Leading experts in international education have told how building international research capacity is key to achieving Malaysia’s ambitious 2020 economic vision.
Addressing journalists at a media breakfast in Kuala Lumpur, Professor Christine Ennew and Dr Christopher Hill from The University of Nottingham’s Malaysia Campus (UNMC) explained that the right policy needed to be in place for the country to reap the full benefits of the exponential rise of trans-national education.
The University of Nottingham was one of the first international universities to set up a campus in the country, in 2000, and it has since been joined by a number of trans-national education providers, most recently in the new EduCity, to the south of the country. But the Malaysian government is putting a stop to future international campuses.
Professor Ennew, Pro-Vice Chancellor/CEO and Provost, UNMC, explained: “Now that there’s a moratorium on foreign campuses in Malaysia, the government is more in control. To help achieve its vision, it needs to recognise that education providers are better as collaborators than competitors.”
The statistics speak for themselves. The country’s popularity as a study education for overseas students has witnessed an exponential rise in the short space of a decade, from 15,000 in 2000 − the year UNMC was established − to almost 87,000 in 2010, according to a study by UNESCO and the Ministry of Education.
International education is big business in Malaysia and part of the strategy behind the vision, with the aim of increasing its quota of overseas students from 90,000 in 2011 to 200,000 by 2020. Quoting the country’s education minister, Dr Hill explained how, in financial terms, this would translate into an additional RM600 billion (GBP 120 billion) to the economy.
Dr Hill, Director, Research Training and Academic Development, UNMC, added: “Malaysia is a great case study, as its experience of international education has now come full circle. It was originally something driven by necessity, and now it is fully aligned to the national strategic direction.”
The media breakfast came ahead of the Nottingham Global Network event in Indonesia (1-2 July), which will bring together delegates from 15 prestigious universities from around the world, all of which have teaching links with the University of Nottingham. Hosted by Jakarta’s BINUS University, the conference comes at an important time for international education in Indonesia, sparked by the country’s economic growth and development.The University of Nottingham has recently been honoured in recognition of its international strategy at the Times Higher Education Leadership and Management Awards and the inaugural Guardian University Awards.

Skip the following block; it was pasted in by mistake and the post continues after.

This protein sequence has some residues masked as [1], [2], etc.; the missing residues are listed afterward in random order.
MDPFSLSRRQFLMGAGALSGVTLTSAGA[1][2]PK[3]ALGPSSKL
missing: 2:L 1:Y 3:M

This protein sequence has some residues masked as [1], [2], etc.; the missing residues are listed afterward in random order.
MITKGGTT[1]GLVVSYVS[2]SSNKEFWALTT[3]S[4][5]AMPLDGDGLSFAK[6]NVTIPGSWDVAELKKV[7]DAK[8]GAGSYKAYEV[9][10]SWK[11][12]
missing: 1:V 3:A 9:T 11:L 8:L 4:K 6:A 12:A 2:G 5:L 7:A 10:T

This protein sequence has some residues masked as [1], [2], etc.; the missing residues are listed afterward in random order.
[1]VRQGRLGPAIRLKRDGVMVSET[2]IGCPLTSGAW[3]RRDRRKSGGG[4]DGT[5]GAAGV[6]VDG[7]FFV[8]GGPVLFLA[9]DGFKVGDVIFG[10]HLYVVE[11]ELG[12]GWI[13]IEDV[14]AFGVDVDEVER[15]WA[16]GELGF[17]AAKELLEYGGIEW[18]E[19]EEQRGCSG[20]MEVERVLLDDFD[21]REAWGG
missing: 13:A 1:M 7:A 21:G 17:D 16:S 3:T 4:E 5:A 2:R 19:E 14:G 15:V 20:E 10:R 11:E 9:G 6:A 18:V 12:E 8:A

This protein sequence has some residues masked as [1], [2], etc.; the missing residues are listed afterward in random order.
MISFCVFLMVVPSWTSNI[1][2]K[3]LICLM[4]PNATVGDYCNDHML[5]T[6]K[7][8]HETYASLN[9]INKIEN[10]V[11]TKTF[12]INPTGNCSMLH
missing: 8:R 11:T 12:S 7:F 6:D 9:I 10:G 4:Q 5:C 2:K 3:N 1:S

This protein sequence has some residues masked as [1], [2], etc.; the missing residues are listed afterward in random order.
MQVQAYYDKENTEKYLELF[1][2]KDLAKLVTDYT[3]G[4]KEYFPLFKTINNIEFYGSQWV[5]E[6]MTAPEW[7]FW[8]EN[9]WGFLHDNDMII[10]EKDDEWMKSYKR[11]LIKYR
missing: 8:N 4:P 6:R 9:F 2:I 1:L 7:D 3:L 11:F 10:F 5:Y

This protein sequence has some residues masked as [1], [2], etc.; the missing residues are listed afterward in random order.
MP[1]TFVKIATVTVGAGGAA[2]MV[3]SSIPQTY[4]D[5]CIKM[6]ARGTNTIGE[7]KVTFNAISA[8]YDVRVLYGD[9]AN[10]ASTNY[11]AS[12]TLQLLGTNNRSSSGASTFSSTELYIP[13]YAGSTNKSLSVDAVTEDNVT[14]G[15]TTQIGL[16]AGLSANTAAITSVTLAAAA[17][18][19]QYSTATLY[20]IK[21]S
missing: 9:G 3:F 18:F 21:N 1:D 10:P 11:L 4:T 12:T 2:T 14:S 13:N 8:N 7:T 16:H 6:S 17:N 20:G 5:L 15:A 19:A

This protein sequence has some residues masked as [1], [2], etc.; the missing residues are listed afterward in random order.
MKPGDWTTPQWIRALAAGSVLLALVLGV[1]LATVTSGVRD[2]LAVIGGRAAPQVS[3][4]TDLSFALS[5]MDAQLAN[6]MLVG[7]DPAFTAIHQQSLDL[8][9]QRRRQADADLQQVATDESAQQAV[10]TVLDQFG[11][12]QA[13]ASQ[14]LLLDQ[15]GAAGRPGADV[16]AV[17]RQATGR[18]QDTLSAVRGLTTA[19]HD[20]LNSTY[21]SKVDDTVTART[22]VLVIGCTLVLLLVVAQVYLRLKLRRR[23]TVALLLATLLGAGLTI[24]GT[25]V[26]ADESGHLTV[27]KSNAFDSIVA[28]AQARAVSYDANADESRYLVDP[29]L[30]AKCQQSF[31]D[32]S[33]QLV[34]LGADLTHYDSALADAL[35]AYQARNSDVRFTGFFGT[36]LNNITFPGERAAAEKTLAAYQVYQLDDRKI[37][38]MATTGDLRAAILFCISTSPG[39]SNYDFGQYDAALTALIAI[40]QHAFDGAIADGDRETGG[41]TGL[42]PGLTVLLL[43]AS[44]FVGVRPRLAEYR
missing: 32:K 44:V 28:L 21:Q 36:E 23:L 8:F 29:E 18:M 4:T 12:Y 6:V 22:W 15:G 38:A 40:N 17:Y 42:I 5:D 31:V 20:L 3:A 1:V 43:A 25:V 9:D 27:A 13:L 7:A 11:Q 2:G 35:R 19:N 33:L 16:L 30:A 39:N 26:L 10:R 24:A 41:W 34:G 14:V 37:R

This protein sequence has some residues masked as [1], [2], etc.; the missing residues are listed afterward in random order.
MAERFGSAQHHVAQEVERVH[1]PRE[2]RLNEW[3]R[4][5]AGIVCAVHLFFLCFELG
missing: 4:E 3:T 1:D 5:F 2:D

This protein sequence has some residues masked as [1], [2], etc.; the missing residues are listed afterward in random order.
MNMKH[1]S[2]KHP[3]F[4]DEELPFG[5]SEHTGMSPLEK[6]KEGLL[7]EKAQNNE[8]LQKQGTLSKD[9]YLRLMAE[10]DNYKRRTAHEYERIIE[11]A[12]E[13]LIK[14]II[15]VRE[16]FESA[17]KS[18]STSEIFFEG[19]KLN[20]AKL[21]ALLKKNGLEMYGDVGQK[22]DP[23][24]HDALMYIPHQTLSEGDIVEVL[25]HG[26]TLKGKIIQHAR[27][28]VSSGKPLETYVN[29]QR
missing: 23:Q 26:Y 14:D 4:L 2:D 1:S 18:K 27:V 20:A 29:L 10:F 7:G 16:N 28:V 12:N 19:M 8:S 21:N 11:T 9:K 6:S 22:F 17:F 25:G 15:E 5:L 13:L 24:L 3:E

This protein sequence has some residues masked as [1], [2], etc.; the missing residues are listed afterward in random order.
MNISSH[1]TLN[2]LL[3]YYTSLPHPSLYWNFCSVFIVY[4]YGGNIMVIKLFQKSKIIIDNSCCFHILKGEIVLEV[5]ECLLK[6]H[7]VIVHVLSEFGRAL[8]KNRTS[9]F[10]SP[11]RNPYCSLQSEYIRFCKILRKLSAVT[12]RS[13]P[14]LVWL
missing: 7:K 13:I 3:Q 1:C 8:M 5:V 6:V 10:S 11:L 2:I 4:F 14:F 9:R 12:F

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Notes to editors: The University of Nottinghamhas 42,000 students at award-winning campuses in the United Kingdom, China and Malaysia. It was ‘one of the first to embrace a truly international approach to higher education’, according to the Sunday Times University Guide 2013. It is also one of the most popular universities among graduate employers, one of the world’s greenest universities, and winner of the Times Higher Education Award for ‘Outstanding Contribution to Sustainable Development’. It is ranked in the UK’s Top 10 and the World’s Top 75 universities by the Shanghai Jiao Tong and the QS World Rankings.
More than 90 per cent of research at The University of Nottingham is of international quality, according to the most recent Research Assessment Exercise. The University aims to be recognised around the world for its signature contributions, especially in global food security, energy & sustainability, and health. The University won a Queen’s Anniversary Prize for Higher and Further Education for its research into global food security.
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